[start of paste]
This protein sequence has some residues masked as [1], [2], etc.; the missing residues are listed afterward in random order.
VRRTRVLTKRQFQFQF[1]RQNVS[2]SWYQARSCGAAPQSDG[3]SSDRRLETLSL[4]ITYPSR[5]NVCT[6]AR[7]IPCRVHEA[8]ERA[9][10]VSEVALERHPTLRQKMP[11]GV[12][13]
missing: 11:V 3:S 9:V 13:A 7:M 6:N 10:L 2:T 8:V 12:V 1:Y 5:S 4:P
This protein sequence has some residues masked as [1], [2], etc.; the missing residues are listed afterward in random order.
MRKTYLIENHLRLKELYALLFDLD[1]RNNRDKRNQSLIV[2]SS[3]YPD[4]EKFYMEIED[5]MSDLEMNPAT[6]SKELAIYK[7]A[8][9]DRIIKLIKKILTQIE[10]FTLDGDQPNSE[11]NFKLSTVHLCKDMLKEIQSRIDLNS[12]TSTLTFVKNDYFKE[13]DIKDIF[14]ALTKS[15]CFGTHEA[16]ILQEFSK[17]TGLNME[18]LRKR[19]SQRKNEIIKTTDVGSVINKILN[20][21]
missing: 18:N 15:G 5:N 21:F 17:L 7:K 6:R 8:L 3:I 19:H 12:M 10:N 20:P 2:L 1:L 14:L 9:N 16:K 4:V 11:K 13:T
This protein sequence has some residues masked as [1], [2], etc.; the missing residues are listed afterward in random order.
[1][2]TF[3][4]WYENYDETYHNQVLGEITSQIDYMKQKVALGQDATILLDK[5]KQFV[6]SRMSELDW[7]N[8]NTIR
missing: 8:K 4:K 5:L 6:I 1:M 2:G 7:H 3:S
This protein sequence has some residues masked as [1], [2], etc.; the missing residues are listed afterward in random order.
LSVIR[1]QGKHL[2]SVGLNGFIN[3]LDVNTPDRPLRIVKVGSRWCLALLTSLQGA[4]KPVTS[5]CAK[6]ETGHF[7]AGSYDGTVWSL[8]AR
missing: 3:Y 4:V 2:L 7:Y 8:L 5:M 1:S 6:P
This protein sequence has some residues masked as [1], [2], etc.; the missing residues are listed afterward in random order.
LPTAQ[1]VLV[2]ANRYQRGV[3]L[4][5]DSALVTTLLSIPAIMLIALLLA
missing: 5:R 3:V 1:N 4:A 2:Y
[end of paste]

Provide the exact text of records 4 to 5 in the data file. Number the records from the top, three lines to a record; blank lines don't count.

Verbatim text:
This protein sequence has some residues masked as [1], [2], etc.; the missing residues are listed afterward in random order.
LSVIR[1]QGKHL[2]SVGLNGFIN[3]LDVNTPDRPLRIVKVGSRWCLALLTSLQGA[4]KPVTS[5]CAK[6]ETGHF[7]AGSYDGTVWSL[8]AR
missing: 3:Y 4:V 2:L 7:Y 8:L 5:M 1:S 6:P
This protein sequence has some residues masked as [1], [2], etc.; the missing residues are listed afterward in random order.
LPTAQ[1]VLV[2]ANRYQRGV[3]L[4][5]DSALVTTLLSIPAIMLIALLLA
missing: 5:R 3:V 1:N 4:A 2:Y